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Journal of General Internal Medicine

, Volume 32, Issue 1, pp 133–133 | Cite as

Minocycline-induced Hyperpigmentation

Clinical Practice: Clinical Images

KEY WORDS

clinical image dermatology pharmaceutical care 
A 76-year-old man presented with areas of progressive skin darkening for 2 years. On exam, he had hyper-pigmented, non-blanching coalescent macules on his arms, legs, and abdomen (Figs. 1 and 2). They were painless and non-pruritic. He had been taking minocycline as suppressive therapy for an infection that complicated a C3–C7 laminectomy and posterior fusion 27 months earlier. He was diagnosed with minocycline-induced hyperpigmentation (MIH).
Figure 1

Hyperpigmented macules on the lower extremities.

Figure 2

Hyperpigmented macules on the upper extremities.

The differential diagnosis for acquired hyperpigmentation includes melasma, pigmented contact dermatitis, drug-induced hyperpigmentation (DIH), erythema dyschromicum perstans, Addison’s disease, hyperthyroidism, hemochromatosis, and cutaneous malignancies. These disorders generally result from increased melanin, increased melanocytes, or deposition of another discoloring substance in the skin.1 Medications commonly cited as causing hyperpigmentation include prostaglandins, minocycline, phenothiazine, nicotine, and antimalarial drugs.2 MIH typically occurs in a dose-dependent fashion after large cumulative doses of 70–100 g, but may appear within weeks of starting the medication.3 In one study, 17 % of patients taking minocycline developed hyperpigmentation.4 In addition to the skin, MIH can involve the sclera, nails, ear cartilage, bone, oral mucosa, teeth, and thyroid gland.5 Therapy for MIH is cessation of the medication, after which the discoloration may slowly improve. If discoloration persists, laser therapy may also be used.5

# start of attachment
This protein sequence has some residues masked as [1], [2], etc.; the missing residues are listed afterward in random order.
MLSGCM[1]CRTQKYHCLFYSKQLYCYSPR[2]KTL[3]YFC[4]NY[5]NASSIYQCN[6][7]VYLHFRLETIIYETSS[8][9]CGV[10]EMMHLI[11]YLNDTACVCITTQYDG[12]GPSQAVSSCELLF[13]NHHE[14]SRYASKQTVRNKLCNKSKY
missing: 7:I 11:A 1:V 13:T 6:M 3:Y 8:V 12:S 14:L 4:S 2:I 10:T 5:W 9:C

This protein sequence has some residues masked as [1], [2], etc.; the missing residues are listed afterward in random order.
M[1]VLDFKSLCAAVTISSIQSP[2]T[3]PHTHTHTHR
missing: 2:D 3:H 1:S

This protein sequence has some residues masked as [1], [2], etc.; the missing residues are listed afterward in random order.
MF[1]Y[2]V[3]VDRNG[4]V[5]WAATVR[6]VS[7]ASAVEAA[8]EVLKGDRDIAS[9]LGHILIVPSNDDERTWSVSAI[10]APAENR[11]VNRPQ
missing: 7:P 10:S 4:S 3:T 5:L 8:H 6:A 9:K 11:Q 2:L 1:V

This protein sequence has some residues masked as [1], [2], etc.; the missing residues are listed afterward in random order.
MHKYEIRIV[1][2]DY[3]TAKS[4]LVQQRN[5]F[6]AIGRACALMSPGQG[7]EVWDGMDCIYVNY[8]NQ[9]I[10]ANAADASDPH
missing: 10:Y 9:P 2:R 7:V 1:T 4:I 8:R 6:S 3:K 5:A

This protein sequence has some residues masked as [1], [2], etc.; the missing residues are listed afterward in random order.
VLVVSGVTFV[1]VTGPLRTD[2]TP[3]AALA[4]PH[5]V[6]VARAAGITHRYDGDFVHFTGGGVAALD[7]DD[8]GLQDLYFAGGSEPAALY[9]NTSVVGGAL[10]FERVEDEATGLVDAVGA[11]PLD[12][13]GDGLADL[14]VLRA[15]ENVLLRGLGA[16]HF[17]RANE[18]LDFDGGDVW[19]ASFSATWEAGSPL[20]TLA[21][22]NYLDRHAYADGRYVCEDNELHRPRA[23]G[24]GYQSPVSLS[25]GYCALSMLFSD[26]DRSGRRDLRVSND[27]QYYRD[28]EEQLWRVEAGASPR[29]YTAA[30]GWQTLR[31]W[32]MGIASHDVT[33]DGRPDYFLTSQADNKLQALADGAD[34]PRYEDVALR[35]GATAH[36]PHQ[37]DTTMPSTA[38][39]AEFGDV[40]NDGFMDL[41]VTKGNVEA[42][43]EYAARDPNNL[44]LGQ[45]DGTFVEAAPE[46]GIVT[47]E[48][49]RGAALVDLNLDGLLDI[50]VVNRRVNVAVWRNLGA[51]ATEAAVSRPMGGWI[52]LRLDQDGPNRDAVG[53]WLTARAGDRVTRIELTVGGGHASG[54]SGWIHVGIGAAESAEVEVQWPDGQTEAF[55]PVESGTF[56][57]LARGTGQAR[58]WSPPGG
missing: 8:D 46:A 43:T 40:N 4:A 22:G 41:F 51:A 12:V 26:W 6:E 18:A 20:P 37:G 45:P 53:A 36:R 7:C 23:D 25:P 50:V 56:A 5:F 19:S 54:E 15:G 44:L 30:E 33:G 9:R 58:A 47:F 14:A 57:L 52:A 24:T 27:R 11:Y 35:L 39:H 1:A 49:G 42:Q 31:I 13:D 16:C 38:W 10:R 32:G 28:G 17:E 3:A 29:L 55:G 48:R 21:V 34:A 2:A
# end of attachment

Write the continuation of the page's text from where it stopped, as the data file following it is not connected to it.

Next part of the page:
Notes

Compliance with Ethical Standards

Conflict of Interest

The authors declare that they do not have a conflict of interest.

Funding

None

REFERENCES

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    O’dell JR, Paulsen G, Haire CE, et al. Treatment of early seropositive rheumatoid arthritis with minocycline: four-year followup of a double-blind, placebo-controlled trial. Arthritis Rheum. 1999;42(8):1691–5.CrossRefPubMedGoogle Scholar
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    James WD, ELston DM, Berger TG. Andrews’ diseases of the skin: clinical dermatology. 11th ed. London: Saunders/Elsevier; 2011:126.Google Scholar

Copyright information

© Society of General Internal Medicine 2016

Authors and Affiliations

  1. 1.Emergency DepartmentSan Francisco VA Medical CenterSan FranciscoUSA
  2. 2.Department of Internal MedicineUniversity of CaliforniaSan FranciscoUSA

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